Add the foot pads. That big one is optional and depends on the style your dragon sports for walking.
Add the claws with gentle curves. These curves shouldn’t point directly to the ground—they can’t impede walking!
Draw the rest of the toes by creating a line of “marshmallows.” Their number should be roughly similar to the number of joints.
Finish the drawing by outlining the details…
The head of the dragon is not easy to draw, but it’s very important for the final impression. Let’s see how to draw it step by step, using any view you wish:
- No matter which view and which species you want to draw, start with a circle.
- Add a line showing the direction of the snout. You can cross it with the “eye line.”
- Add the eye sockets. For a more difficult view imagine them as two ends of an empty toilet paper roll.
- Add a circle to create a basic form of the snout. Use a big circle for a T-Rex look, and a small circle for a “beak.”
Now we need to go in a different way for a saurischian (1) and a therapsid (2), as the skull is the main difference between them. Draw the points that will establish the shape of the upper jaw.
In a 3D view cross these points with lines giving them a certain width. Generally, the snout should be narrower than the braincase.
Connect the dots in this special way to create the outline of the upper jaw. Pay attention to characteristic cheekbones of the therapsid.
Let’s add the lower jaw now. This method is quite complicated, especially in perspective, but it’s still better than a guessing game. Find the axis of rotation of the lower jaw (different for saurischian and therapsid), and sketch a fraction of a circle between the most extreme positions of the jaw. In perspective, that circle must take a form of a rotated ellipse. Lead a line between the “jaw point” and a point on the circle to define a position of the lower jaw.
Cast the form-indicating points to the lower jaw.
Give the lower jaw a width similar to the upper one.
The lower jaw needs a depth, too.
Outline the lower jaw using the guide lines you have created.
You can now outline the upper part of the skull as well.
Let’s add the teeth now. This is where the two species differ a lot: saurischians don’t have specialized teeth like therapsids.
Finally, outline the head and give it final details
Scales (or big “plates”) are what make dragons unique and differs them from dinosaurs. That’s why it’s so important to draw them properly. They seem very time consuming, but if you learn one simple rule, you’ll be able to add them to your dragons in no time!
There are two things to consider before we add the scales. First, locate the areas that must be the most flexible and therefore can’t be covered with big scales.
Now, locate the areas that require the biggest protection. You don’t need to draw these areas, but make sure you know where they are.
Let’s start drawing now (you can download my initial sketch and follow my actions if you want). Draw a line near the bottom of the neck, following its rhythm.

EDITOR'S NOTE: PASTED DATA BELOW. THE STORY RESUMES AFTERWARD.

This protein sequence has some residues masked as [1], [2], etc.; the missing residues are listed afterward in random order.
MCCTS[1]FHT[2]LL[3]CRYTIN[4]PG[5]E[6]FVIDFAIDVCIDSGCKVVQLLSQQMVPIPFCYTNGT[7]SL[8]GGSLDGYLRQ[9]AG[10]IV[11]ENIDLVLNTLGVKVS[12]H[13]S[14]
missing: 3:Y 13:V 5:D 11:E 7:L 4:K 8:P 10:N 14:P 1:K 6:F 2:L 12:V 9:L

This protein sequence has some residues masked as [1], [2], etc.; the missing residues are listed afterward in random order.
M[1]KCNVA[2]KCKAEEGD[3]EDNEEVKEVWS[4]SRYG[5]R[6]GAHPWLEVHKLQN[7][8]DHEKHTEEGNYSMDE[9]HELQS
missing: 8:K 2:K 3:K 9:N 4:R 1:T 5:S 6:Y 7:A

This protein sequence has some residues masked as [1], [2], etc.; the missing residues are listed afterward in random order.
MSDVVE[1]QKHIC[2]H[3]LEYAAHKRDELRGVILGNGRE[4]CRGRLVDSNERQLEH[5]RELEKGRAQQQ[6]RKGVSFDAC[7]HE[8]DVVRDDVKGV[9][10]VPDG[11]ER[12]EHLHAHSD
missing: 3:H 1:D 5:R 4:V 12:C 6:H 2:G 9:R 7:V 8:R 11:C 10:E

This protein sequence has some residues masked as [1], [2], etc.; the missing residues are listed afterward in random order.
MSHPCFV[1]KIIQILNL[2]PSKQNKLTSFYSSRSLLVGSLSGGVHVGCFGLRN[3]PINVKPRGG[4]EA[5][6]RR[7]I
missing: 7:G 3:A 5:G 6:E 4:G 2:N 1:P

Cross this area with diagonal lines, creating scales covering the throat.
Add another line a bit farther, and draw a line between these two. This will be another row of scales.
First draw one side of the row…
… then the other. Pay attention to the serration between the rows of scales. This is what makes the pattern of scales look orderly!
Add another row with the same method.
Once you come closer to the top of the neck, add a row of diagonal lines. Again, pay attention to the rhythm of the neck—a bent neck leads to outstretched scales.
Close them to create scales.
We can use this method to cover all the body, except you need to adjust the shape of the rows to the form of the body. First the huge breast muscle…
… then the thigh.
The tail is a good place to present the scales in all their glory.
The legs contain many flexible parts, so they must be covered with small scales. The less uniform the scales are in terms of size, the more real the dragon will look. A creature covered with same-size scales look simply lazy!
Finish the body by adjusting the style of scales to the already drawn ones. All the parts should naturally blend into each other.
Pay special attention to the head. The scales here should be detailed and carefully placed around the important parts (nose, eyes, jaw muscle).
Here’s our dragon in all its scaly glory!
If you want to add realistic horns and spike, simply modify certain scales. Spikes look the best when they grow in rows that start with small, insignificant ones.
You don’t need to draw the scales in the exact way I showed you. The most important thing here is the serration between the rows of scales. The actual shape of the scales is left to your imagination!
Eyes are very important in adding the character to the dragon. However, it’s not the eyes that really show it, but the structures around it.
Start by drawing the general shape of the eye. The smaller it is in comparison to the head, the bigger the dragon will look (reserve big eyes for baby dragons).
Add a brow that will make it look angry. Make the eyelids look thick by adding little scales to their edges.
Justify the angry brow by covering it with protective scales. You can add a row of scales around the eye socket to accentuate its shape.
Add wrinkles in the soft area under the eye and cover them with little scales. Finish the outline of the eye and add the pupil.
Of course, this isn’t the only style you should go for! You can use the same method to create different looks. Keep in mind that the pupil can change everything—experiment with various shapes to achieve the effect you want.
Today you learned all the rules you need to create a realistic, plausible species of dragon. But keep in mind it’s all about fun—feel free to mix the features of saurischians and therapsids if your imagination allows so. Remember—it’s us who make dragons real!